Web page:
Were there any songs you were feeling personally, but couldn’t really DJ out?

A lot of stuff on Nas albums like “Represent.” A lot of album cuts, things like that.

Who were some of the people you first got down to work with?

Noreaga, we did “Banned From TV,” Busta with “Tear the Roof Off.” I actually worked with Jay Z around that time as well. Who else, I know I’m forgetting, its been so long ago, I know I’m forgetting a lot of people. Oh yeah, Cam’Ron.

Were there any songs you felt didn’t hit like they should have?

A Cam’ron and Noreaga song called “Glory,” it was on the first [Cam’ron] album. I mean, that song was a hit in the streets but it didn’t really pop like how I anticipated. Even “Tear the Roof Off,” people liked that song but it wasn’t like “Put Your Hands Where My Eyes Can See.” I’m just now getting to that level with “Touch It” ten years later.

What did you have in mind when you were making your solo album [Ghetto Stories] on Dreamworks?

I was doing Ghetto Stories and I was looking at it more as a compilation. I wasn’t really looking at it like a Swizz album, like I’m doing now. That’s why it was “Swizz Beats presents…” and it was like, everybody’s got a ghetto story to tell, so that’s what represented that album. This time around, I’m doing what fits me—I want other people to come into my world this time, since last time I went into theirs.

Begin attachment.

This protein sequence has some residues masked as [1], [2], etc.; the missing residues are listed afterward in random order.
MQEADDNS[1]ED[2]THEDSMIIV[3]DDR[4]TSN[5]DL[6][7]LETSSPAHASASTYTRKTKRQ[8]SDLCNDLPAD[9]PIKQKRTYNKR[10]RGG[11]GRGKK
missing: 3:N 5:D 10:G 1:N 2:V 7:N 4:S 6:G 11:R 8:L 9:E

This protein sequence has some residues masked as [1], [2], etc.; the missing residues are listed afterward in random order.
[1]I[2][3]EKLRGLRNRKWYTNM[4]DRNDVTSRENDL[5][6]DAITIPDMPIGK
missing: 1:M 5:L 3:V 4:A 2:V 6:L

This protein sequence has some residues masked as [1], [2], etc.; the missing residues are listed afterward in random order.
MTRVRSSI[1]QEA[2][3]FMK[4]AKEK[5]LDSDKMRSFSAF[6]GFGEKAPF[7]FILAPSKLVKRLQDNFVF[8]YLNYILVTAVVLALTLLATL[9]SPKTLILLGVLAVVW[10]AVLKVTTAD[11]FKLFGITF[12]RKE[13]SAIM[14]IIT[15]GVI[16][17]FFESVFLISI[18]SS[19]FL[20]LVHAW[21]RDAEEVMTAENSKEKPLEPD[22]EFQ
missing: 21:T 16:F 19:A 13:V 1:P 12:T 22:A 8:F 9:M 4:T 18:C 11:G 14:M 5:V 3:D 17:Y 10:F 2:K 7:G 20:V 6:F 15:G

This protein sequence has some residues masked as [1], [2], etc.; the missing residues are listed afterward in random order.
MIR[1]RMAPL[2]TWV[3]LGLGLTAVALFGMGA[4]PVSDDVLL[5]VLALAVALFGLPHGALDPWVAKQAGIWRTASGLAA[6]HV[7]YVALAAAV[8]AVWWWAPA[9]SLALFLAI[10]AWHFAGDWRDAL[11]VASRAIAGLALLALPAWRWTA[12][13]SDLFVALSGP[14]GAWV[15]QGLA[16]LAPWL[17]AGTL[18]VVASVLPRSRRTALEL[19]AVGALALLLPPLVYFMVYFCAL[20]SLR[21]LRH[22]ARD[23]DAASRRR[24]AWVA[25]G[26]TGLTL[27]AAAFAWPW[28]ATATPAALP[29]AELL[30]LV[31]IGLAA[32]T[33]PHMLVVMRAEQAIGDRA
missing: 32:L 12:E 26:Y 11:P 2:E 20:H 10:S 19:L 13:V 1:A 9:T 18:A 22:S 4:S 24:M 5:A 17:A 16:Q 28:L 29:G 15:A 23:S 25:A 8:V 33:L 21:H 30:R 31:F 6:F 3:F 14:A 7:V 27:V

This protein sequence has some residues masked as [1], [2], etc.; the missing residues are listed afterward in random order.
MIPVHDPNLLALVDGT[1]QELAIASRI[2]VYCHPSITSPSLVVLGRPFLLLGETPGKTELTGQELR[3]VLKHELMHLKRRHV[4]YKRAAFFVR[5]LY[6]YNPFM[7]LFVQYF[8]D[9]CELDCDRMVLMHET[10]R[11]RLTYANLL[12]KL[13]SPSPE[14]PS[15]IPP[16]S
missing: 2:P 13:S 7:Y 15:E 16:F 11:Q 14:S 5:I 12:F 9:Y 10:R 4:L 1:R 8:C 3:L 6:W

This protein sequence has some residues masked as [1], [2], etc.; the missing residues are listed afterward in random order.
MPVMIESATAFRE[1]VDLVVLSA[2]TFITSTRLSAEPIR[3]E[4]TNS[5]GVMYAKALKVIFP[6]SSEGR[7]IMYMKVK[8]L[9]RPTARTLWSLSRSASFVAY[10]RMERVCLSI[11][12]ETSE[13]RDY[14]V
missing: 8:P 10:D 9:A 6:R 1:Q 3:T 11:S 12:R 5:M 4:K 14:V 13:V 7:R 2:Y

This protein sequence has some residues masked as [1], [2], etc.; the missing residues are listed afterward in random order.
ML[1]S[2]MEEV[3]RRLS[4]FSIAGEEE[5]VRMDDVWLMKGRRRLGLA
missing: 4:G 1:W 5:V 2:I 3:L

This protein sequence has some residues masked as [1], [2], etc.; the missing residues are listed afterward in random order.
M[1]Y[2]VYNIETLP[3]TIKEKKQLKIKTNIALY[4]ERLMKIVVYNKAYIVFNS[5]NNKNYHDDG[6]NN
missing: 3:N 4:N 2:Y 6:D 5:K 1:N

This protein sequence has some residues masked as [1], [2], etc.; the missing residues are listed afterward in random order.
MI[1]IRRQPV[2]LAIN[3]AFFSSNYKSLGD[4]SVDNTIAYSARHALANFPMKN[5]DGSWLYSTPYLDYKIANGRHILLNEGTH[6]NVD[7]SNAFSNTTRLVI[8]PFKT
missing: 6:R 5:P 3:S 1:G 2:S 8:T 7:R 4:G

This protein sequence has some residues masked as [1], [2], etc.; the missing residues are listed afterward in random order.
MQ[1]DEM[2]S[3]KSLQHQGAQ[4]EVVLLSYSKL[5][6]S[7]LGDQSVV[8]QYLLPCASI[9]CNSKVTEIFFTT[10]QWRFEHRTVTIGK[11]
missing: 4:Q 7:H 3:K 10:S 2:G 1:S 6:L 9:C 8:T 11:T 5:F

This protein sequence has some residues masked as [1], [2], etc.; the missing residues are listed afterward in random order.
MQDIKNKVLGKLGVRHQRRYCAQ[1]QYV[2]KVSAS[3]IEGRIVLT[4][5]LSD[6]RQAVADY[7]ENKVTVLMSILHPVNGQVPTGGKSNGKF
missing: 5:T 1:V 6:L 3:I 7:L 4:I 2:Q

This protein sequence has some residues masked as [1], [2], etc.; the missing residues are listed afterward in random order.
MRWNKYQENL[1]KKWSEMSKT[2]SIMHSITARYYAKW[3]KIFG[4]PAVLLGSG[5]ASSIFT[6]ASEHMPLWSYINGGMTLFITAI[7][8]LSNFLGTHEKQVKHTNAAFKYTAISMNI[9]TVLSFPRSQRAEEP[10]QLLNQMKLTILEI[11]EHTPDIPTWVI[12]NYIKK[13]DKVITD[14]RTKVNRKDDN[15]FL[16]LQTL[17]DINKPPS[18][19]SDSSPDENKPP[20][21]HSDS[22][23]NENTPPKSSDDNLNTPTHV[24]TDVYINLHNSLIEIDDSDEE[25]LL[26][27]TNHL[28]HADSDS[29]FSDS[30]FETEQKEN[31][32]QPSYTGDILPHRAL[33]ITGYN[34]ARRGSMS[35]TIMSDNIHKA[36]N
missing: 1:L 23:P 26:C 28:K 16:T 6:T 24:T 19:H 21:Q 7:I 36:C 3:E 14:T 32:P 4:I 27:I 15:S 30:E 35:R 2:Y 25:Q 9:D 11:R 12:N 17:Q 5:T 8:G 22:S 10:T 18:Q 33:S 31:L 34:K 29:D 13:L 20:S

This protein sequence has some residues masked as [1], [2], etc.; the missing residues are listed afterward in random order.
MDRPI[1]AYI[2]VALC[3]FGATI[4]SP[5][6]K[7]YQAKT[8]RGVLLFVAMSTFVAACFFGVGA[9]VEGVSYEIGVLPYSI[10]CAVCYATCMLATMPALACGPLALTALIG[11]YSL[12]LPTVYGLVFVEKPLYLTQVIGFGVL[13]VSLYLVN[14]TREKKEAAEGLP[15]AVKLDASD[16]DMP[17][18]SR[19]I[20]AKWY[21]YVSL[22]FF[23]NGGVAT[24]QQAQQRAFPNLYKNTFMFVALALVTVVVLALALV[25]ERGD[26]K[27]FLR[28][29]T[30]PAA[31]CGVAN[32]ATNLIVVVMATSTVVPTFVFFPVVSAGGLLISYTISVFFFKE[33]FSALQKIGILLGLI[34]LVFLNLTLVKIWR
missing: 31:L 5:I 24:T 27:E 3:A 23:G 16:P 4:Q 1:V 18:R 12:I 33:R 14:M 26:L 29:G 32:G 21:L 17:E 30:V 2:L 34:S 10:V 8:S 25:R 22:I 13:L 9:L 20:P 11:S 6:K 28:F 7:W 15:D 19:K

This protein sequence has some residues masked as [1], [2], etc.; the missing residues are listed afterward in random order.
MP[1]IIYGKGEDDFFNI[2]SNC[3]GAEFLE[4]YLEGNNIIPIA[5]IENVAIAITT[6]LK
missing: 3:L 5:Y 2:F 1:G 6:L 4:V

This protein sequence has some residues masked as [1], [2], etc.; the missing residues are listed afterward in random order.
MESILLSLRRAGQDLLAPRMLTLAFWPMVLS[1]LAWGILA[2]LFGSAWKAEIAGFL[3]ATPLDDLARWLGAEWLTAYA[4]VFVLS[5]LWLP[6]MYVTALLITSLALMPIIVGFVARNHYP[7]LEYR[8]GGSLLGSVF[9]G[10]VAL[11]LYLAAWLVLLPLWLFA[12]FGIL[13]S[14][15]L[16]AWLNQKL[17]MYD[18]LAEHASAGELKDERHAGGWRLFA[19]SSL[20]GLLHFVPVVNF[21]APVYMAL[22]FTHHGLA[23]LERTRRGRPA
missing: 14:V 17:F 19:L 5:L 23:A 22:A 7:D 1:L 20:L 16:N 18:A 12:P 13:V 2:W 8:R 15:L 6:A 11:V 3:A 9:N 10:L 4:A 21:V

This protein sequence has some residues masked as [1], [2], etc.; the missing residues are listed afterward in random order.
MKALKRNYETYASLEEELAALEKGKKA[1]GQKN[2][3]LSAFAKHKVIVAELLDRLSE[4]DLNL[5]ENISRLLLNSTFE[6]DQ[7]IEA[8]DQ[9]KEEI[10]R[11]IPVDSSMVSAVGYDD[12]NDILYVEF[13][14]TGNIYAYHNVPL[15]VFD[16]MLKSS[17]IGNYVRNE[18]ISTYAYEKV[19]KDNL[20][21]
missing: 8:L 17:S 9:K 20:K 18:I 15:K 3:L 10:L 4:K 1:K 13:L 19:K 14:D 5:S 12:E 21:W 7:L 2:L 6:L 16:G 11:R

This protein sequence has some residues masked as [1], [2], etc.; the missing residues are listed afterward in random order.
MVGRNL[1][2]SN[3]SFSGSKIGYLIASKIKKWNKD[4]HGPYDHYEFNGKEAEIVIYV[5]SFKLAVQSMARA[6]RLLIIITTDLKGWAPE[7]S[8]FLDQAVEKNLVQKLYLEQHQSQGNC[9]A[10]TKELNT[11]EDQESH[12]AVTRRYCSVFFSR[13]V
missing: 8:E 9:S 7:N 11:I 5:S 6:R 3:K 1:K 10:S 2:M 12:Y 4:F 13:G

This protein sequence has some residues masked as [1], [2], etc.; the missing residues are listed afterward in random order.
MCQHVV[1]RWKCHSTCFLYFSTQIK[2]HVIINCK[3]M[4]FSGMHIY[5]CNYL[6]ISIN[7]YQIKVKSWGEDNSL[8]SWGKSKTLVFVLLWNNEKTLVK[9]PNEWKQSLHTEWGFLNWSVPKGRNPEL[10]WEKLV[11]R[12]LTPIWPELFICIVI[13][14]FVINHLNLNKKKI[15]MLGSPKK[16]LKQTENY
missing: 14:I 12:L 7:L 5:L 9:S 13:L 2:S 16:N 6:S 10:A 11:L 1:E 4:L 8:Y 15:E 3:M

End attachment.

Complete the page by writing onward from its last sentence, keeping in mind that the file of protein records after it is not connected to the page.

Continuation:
I always felt that people kind of slept on the Ghetto Stories song with Ron Isley.

Yeah, I love that song, that was one of my favorites right there. But then you got “I Get High” that was on my album, and I gave it away to Styles P, and he did almost platinum off that one single. It’s crazy, I’m always giving shit away. See, one thing I have is confidence. I know I know how to make hits, there is nothing else out there I know how to do. I know how to make a hit, and that’s the god blessed talent that I have. That’s why I don’t really sweat them like that, like “Ehh, should I make another one?” Fuck it.

Were there points in your career where you sat down and totally re-thought the way you make beats?